In 1982, Idaho's voters repealed an old - original - section of the state constitution which had gone unobserved for decades but remained there as a testiment to bigotry of another age: The provision which, in essence, sought to deny Idaho Mormons their rights as citizens, including the right to vote.
The repealer passed easily. But more than a third of the votes were cast against the repeal; that was, simply, the anti-Mormon vote, the people who thought so little of Mormons that they would just as soon they all moved away. We've wondered, over the years, how Idaho's Mormons felt seeing those 100,113 votes, representing people who just didn't want them around here. That was, after all, their real meaning.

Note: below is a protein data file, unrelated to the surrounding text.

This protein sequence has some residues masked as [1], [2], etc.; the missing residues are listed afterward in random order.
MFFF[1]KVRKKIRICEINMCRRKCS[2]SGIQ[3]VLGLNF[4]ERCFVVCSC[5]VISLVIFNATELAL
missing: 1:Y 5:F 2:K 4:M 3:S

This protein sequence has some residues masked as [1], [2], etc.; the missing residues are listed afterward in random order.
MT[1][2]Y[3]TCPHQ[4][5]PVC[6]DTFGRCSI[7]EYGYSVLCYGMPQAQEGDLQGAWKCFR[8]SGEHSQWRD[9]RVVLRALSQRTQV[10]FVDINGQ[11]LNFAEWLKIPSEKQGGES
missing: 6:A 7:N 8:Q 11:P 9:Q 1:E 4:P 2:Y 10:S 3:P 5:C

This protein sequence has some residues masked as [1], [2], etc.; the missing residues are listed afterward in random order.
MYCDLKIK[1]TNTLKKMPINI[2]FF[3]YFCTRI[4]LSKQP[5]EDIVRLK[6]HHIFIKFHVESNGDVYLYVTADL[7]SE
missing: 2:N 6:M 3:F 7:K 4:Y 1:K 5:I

The same kind of thing will happen this year, as Idaho voters act on another constitutional amendment, one approved this morning by the Idaho Senate, to ban marriage in Idaho by same-sex couples. (more…)